While the country cheered last week over the news that some measures in phase two (heightened alert) would be eased from June 13, the beleaguered food and beverage (F&B) industry also perked up when the Ministry of Health (MOH) said dining in for groups of five will be allowed to resume from next Monday (June 21), as long as the Covid-19 situation remained under control.
But with community infections spiking of late, they may now have to delay welcoming back dine-in customers.
In a video on Facebook yesterday, Finance Minister Lawrence Wong, co-chair of the multi-ministry task force tackling the pandemic, said the Government is "evaluating the timing and scope of the next stage of reopening" because of the "latest outbreak of cases".
Dr Paul Tambyah, president of the Asia-Pacific Society of Clinical Microbiology and Infection, does not believe the current situation is dire enough to postpone lifting the restriction on dining in, especially with the country's vaccination numbers ticking up.
He said: "All these public health interventions are risk versus benefit calculations. The economic and social impact of further restricting dining in is most likely going to far outweigh any possible benefit in reducing infections in a highly vaccinated society like ours."
Associate Professor Hsu Li Yang, vice-dean of global health at the Saw Swee Hock School of Public Health at the National University of Singapore (NUS), said: "We will have to ease measures sooner or later.
"The food and beverage industry has been severely affected over the past year, and the impact is disproportionately higher on the smaller establishments and elderly hawkers that are less tech-savvy and who are less able to transit to online deliveries."
A delay in reopening would be tough on restaurants, hawkers and other F&B outlets, and will also be a blow to members of the public who have been looking forward to eating out.
For Dr Hannah Clapham, assistant professor at the Saw Swee Hock School of Public Health at NUS, vaccinations, transmissibility and timing are the keys to deciding whether to continue to ease measures.
More being vaccinated
"Vaccination rates are rapidly increasing in the population, but we still have some way to go. With the current Delta variant being more transmissible, it is important to continue to keep a handle on the transmission until more people in the population are protected," she told The New Paper yesterday.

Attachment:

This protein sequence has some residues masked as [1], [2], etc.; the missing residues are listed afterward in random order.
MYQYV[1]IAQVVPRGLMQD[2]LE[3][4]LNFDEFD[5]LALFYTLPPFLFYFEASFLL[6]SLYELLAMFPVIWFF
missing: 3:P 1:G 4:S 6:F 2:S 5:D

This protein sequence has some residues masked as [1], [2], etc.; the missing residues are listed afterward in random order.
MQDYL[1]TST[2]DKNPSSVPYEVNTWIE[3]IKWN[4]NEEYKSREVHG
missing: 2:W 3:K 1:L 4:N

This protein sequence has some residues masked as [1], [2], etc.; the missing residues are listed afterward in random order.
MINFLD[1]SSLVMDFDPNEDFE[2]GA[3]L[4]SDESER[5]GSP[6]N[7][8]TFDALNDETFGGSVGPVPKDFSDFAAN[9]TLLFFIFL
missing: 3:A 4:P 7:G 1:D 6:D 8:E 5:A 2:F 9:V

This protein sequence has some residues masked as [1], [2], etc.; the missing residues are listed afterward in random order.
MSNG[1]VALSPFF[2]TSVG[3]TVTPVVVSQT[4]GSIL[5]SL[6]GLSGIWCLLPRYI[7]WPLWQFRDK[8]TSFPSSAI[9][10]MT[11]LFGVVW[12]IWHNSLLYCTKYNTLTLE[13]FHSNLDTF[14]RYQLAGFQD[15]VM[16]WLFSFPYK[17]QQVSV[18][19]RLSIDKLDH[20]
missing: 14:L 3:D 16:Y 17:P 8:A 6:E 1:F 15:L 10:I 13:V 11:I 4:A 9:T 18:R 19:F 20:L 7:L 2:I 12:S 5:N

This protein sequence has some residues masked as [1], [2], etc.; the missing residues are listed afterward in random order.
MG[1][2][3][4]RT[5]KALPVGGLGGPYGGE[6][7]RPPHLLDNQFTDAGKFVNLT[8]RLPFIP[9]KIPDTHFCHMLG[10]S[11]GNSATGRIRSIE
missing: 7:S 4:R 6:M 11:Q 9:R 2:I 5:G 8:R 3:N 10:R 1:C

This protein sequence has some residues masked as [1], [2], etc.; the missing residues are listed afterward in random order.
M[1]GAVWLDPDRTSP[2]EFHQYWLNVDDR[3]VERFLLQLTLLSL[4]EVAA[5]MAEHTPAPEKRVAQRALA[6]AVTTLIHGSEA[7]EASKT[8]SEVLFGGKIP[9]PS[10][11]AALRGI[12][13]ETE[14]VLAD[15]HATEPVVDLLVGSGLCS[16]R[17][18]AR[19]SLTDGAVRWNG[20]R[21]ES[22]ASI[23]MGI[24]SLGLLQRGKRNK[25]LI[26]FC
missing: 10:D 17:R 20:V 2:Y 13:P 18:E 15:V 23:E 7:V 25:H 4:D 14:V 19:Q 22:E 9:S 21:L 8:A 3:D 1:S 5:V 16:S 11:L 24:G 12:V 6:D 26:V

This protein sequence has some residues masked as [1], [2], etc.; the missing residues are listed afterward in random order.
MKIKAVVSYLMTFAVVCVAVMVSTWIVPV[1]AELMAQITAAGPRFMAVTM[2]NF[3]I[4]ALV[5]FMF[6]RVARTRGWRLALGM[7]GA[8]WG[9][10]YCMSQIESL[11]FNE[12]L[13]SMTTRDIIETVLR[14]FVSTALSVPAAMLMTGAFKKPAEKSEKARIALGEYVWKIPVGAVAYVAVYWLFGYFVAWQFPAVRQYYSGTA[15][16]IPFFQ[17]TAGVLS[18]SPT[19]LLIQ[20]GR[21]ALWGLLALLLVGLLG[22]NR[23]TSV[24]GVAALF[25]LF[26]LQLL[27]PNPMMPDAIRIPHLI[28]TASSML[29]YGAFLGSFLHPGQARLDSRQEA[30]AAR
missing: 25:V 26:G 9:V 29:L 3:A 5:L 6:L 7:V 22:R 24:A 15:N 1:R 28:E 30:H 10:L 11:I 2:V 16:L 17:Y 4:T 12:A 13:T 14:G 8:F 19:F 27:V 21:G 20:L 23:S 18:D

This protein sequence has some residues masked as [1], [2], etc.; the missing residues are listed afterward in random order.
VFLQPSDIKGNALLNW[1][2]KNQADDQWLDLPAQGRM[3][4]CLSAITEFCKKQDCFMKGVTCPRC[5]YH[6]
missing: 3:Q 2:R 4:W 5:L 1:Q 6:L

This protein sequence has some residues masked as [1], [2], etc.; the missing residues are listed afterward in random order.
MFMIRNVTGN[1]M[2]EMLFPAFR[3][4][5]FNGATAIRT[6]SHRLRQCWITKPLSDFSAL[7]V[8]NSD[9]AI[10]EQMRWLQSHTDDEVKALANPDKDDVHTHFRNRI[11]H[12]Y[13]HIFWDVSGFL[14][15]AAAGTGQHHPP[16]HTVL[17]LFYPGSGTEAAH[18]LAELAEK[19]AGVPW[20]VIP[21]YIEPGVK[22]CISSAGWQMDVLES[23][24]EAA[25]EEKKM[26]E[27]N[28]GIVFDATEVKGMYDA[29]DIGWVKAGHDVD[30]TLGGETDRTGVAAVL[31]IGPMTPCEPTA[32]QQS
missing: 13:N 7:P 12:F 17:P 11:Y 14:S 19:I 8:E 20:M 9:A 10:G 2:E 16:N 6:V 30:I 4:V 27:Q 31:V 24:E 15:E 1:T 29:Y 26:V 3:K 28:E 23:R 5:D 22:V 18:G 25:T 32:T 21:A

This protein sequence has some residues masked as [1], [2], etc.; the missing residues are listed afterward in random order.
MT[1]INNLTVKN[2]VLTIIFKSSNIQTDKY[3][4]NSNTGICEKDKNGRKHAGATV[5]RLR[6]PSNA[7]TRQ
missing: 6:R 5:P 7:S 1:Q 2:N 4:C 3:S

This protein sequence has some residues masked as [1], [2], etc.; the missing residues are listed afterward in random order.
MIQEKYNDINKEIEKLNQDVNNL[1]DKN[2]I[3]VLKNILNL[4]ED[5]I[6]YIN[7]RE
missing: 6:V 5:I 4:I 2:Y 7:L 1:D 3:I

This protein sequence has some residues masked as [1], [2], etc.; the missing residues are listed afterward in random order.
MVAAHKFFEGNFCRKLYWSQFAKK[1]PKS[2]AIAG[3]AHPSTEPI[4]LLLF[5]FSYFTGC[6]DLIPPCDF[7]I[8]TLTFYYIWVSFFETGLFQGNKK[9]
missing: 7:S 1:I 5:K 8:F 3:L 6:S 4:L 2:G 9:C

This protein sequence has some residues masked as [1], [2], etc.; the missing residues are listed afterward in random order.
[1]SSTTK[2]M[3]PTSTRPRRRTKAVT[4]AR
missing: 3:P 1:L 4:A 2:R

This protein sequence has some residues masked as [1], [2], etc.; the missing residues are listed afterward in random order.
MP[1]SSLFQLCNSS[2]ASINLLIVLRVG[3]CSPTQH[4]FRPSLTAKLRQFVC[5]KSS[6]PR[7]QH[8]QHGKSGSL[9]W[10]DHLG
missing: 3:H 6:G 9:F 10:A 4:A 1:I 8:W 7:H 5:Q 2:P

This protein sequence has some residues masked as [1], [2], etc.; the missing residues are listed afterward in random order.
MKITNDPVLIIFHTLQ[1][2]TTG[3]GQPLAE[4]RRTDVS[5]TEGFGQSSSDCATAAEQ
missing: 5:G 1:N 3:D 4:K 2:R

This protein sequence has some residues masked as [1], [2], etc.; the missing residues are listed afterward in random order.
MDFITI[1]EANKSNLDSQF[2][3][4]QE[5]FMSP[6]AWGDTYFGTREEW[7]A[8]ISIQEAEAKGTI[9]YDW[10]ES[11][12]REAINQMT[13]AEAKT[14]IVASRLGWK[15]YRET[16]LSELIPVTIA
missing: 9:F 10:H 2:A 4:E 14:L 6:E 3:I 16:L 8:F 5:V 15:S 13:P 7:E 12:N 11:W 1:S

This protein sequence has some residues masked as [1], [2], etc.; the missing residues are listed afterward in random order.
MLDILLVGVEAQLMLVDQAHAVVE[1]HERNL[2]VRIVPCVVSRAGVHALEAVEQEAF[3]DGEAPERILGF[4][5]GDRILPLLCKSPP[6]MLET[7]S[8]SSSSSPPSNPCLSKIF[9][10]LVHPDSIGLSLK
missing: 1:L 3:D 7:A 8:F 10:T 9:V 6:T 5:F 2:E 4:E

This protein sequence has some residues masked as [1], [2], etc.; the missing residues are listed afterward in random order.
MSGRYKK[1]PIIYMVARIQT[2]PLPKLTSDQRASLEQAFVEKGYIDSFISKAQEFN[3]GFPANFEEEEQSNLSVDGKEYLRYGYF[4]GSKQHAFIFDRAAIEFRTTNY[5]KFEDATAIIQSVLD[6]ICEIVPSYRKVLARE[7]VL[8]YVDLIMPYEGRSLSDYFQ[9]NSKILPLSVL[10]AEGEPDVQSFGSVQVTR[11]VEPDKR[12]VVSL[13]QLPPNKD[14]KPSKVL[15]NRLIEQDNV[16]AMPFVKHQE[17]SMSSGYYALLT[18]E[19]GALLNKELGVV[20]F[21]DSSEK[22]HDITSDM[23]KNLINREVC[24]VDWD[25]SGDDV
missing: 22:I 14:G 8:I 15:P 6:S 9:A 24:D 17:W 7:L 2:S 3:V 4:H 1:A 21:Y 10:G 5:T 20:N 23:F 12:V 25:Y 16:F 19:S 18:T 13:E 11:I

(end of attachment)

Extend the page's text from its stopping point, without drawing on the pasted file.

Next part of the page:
From June 6 to 12, the number of community infections here averaged 4.6 cases. The average for linked and unlinked cases was 2.6 and 2, respectively.
Over the next four days, the average number of community infections grew to 15.25, with an average of 12.75 linked cases and 2.5 unlinked cases.
And as of yesterday, there were 39 cases linked to the cluster at Bukit Merah View Market and Food Centre.
Referring to the spike in cases, Dr Leong Hoe Nam, an infectious diseases specialist at Mount Elizabeth Novena Hospital, said: "The number of unlinked cases is important. In fact, it is the more important of the two (linked and unlinked cases). It tells us when cases were not anticipated and where contact tracing failed.
"With unlinked cases, we risk the virus spreading uncontrollably."
While it is "expected" and "normal" for Covid-19 community cases to hit double digits, he added: "The number of unlinked cases should be below two and ideally none at all. Anything between three and five is worrying. The virus spreads very fast."
Singapore moved to phase two (heightened alert) on May 16 after a spike in community cases, and it was slated to end on June 13 if the measures worked.
With the number of cases falling, the MOH announced that the country would move to phase three (heightened alert) starting from June 14, with people allowed to gather in groups of five, up from two, and operating capacity limits for attractions, cruises, museums and public libraries going up from 25 per cent to 50 per cent, among other moves.
A further relaxation of measures, including dining in, was set to follow a week later.
Professor Dale Fisher, an infectious diseases expert from the NUS Yong Loo Lin School of Medicine, has consistently emphasised the importance of the rate of vaccination.
"Economically, many hawkers, restaurant owners and workers have been suffering. On the other hand, there is a high risk of Covid-19 spreading as people mingle with masks off. This is the argument to balance," Prof Fisher said.
"Of course, if everyone in the country were to be vaccinated, we would be comfortable that anyone infected would usually have only a mild illness, if anything."
This article was first published in The New Paper. Permission required for reproduction.